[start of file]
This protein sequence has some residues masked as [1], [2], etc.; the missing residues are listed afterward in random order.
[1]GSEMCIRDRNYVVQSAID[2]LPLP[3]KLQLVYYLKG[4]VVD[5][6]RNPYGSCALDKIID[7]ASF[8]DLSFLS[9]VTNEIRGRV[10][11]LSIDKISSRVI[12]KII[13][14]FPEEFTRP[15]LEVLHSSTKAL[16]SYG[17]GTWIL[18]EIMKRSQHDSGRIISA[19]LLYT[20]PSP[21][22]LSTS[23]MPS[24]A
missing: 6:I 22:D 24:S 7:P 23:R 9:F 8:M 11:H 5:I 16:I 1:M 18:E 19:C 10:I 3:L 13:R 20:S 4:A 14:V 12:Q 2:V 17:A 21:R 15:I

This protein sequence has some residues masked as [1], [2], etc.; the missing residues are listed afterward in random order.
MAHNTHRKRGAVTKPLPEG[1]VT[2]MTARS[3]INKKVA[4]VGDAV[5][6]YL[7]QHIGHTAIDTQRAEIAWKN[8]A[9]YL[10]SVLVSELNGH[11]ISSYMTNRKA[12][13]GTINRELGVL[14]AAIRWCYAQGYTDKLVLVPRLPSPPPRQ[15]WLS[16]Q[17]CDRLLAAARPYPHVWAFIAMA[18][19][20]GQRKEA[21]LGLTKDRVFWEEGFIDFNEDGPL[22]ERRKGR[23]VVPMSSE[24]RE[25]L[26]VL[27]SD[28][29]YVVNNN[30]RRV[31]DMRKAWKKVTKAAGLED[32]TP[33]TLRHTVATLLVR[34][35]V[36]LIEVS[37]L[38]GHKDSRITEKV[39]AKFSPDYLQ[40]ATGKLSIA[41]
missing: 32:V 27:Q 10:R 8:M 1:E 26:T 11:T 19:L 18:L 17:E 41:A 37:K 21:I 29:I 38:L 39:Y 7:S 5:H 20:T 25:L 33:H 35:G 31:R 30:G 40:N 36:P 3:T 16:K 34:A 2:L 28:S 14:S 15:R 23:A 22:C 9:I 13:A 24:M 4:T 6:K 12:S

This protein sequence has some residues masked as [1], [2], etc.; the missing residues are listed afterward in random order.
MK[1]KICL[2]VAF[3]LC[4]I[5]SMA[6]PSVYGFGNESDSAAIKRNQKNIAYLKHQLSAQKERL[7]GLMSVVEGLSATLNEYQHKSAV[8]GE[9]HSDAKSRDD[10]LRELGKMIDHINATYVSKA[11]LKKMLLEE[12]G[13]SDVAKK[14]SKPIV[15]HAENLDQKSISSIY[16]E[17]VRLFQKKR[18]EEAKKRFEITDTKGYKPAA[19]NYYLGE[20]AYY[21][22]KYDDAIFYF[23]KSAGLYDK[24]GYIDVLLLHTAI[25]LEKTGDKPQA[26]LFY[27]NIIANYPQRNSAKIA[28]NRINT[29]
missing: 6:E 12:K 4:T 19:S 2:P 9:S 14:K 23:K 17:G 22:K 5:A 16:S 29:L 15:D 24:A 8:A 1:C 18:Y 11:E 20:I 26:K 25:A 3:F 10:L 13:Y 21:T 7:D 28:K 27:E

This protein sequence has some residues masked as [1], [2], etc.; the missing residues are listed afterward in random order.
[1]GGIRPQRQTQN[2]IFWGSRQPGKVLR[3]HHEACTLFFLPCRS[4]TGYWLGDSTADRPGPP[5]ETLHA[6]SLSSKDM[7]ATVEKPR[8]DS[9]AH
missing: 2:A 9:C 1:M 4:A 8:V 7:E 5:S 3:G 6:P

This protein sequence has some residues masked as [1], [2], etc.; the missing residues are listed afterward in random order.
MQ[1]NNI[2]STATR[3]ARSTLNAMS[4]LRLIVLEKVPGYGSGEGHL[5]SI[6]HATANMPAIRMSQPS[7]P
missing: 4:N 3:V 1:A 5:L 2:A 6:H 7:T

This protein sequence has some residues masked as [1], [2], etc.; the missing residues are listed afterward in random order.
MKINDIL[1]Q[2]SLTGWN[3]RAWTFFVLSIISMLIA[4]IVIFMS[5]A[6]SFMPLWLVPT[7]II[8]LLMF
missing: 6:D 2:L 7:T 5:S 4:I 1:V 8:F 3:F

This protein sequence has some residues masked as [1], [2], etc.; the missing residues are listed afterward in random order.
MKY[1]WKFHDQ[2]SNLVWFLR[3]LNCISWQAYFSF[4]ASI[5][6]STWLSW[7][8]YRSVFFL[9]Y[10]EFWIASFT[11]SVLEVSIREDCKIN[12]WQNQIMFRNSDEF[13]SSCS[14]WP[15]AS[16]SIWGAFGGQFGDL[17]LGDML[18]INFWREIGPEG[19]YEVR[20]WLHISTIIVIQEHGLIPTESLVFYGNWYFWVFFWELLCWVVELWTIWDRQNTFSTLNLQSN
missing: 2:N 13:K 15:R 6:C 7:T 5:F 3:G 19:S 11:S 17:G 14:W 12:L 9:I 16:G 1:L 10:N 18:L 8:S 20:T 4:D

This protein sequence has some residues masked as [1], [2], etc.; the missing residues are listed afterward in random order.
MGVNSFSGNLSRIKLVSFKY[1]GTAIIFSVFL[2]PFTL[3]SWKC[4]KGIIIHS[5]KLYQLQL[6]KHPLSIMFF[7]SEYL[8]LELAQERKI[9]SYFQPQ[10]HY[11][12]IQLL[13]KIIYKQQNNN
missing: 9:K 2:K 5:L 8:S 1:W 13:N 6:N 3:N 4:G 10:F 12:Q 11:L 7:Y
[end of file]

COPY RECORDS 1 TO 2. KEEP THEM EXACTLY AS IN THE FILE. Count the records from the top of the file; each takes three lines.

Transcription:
This protein sequence has some residues masked as [1], [2], etc.; the missing residues are listed afterward in random order.
[1]GSEMCIRDRNYVVQSAID[2]LPLP[3]KLQLVYYLKG[4]VVD[5][6]RNPYGSCALDKIID[7]ASF[8]DLSFLS[9]VTNEIRGRV[10][11]LSIDKISSRVI[12]KII[13][14]FPEEFTRP[15]LEVLHSSTKAL[16]SYG[17]GTWIL[18]EIMKRSQHDSGRIISA[19]LLYT[20]PSP[21][22]LSTS[23]MPS[24]A
missing: 6:I 22:D 24:S 7:P 23:R 9:F 8:M 11:H 5:I 16:I 1:M 18:E 19:C 10:I 3:L 13:R 20:S 4:A 14:V 12:Q 2:V 17:A 21:R 15:I

This protein sequence has some residues masked as [1], [2], etc.; the missing residues are listed afterward in random order.
MAHNTHRKRGAVTKPLPEG[1]VT[2]MTARS[3]INKKVA[4]VGDAV[5][6]YL[7]QHIGHTAIDTQRAEIAWKN[8]A[9]YL[10]SVLVSELNGH[11]ISSYMTNRKA[12][13]GTINRELGVL[14]AAIRWCYAQGYTDKLVLVPRLPSPPPRQ[15]WLS[16]Q[17]CDRLLAAARPYPHVWAFIAMA[18][19][20]GQRKEA[21]LGLTKDRVFWEEGFIDFNEDGPL[22]ERRKGR[23]VVPMSSE[24]RE[25]L[26]VL[27]SD[28][29]YVVNNN[30]RRV[31]DMRKAWKKVTKAAGLED[32]TP[33]TLRHTVATLLVR[34][35]V[36]LIEVS[37]L[38]GHKDSRITEKV[39]AKFSPDYLQ[40]ATGKLSIA[41]
missing: 32:V 27:Q 10:R 8:M 1:E 26:T 11:T 19:L 18:L 17:E 41:A 37:K 21:I 29:I 38:L 39:Y 7:S 5:H 20:T 25:L 33:H 35:G 31:R 30:G 40:N 36:P 3:T 16:K 34:A 2:L 28:S 14:S 15:R 23:A 22:C 9:I 13:A 24:M 4:T 6:K 12:S